Published on January 25, 2011 by Casey
Hosteen Klah (1867–1937) was a Navajo artist and medicine man. He documented aspects of Navajo religion and related ceremonial practices. He was also a master weaver.
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Hosteen Klah, also spelled Hastiin Klah, was born in 1867 at Bear Mountain, near Fort Wingate, New Mexico. His name essentially means Sir Left Handed in Navajo; however, his birthname was Ahway Eskay. Hoksay Nolyae was his father and Ahson Tsosie, of the Tse taa’aanii Clan, was his mother. Klah was born after the Navajos’ return to their homelands from forced government internment at Bosque Redondo. Klah avoided attending government school; rather, he received training in the traditionally male realm of ceremonial practices (chanting and sandpainting) from his uncle. While most individuals master only one or two complete chants, Klah mastered at least eight.
Hosteen Klah is most commonly believed to be intersexed. Klah was important to the development of Navajo weaving. Among the Navajo, weavers are typically women, and chanters (hatali) are normally male. Hosteen Klah was both a weaver and a chanter. This was possible because of his particular gender status. Klah was a nadle (meaning “one who is transformed” or “one who changes”). A nadle could be born male, female, or intersexed.
Identified as a nadle in adolescence, Klah began his training in the traditionally female craft of weaving with his mother and sister in the 1880s. Klah wove his first complete weaving at the 1892–1893 World’s Columbian Exposition in Chicago, where he was probably part of a sandpainting demonstration.
In 1916, Klah wove imagery from the Yeibichei dance into a rug. He incorporated more representations of Navajo religion into his weaving, including sandpainting imagery by 1919. This practice was regarded as sacrilegious by many Navajo traditionalists and is regarded as such by some Navajo people today.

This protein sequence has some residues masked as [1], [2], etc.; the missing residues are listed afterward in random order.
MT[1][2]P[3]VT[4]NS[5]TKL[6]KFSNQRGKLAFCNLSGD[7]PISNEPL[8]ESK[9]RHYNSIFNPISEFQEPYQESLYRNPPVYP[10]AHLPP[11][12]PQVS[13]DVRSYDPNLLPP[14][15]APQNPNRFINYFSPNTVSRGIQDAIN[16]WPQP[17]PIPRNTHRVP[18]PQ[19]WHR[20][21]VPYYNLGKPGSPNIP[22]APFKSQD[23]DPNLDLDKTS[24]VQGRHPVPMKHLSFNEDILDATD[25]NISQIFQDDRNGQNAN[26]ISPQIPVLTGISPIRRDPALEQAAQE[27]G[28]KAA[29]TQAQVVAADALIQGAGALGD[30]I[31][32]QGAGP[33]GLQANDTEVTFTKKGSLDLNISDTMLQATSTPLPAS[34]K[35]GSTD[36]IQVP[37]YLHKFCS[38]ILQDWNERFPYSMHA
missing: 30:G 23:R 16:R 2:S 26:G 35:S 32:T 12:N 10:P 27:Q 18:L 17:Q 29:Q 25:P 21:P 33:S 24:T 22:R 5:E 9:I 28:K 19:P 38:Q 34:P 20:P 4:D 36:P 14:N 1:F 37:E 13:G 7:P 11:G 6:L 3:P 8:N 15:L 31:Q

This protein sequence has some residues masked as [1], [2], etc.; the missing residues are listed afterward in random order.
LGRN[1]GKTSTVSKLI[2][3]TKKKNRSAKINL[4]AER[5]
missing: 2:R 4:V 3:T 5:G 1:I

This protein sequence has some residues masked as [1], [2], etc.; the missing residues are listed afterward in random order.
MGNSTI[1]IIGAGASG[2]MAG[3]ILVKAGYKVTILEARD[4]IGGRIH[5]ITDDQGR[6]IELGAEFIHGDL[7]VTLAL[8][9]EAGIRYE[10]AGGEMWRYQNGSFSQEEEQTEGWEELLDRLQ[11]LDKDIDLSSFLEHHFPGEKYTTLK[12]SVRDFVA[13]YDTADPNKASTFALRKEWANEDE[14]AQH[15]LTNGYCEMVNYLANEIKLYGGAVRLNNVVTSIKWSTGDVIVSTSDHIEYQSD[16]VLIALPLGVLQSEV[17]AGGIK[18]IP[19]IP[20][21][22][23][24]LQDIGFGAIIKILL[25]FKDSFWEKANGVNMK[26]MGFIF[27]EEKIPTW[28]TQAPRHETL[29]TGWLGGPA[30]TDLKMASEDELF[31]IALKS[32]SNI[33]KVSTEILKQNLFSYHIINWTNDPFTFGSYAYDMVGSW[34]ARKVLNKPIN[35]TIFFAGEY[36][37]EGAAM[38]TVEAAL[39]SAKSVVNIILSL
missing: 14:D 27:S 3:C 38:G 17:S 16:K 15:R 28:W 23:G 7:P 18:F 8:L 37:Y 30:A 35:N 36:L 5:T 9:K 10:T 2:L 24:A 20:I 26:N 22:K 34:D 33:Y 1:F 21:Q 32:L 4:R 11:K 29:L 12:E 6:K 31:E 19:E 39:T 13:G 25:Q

Klah taught his two nieces both his weaving techniques and designs.
In 1921, Hosteen Klah was introduced to Mary Cabot Wheelwright, a Boston heiress. The two became friends and collaborated in founding the Wheelwright Museum of the American Indian in Santa Fe, New Mexico. Fearing for the future of Navajo religion after witnessing decades of assimilationist assaults on traditional culture by missionaries and the US government, Klah wanted to document Navajo religion and make it available for future generations. The museum was initially called the Navajo House of Prayer and House of Navajo Religion, but then renamed the Museum of Navajo Ceremonial Art, and ultimately renamed in 1977, when the museum repatriated sensitive cultural patrimony back to the Navajo Nation.
Hosteen Klah died on February 27, 1937 from pneumonia, and he is buried on the grounds of the Wheelwright Museum.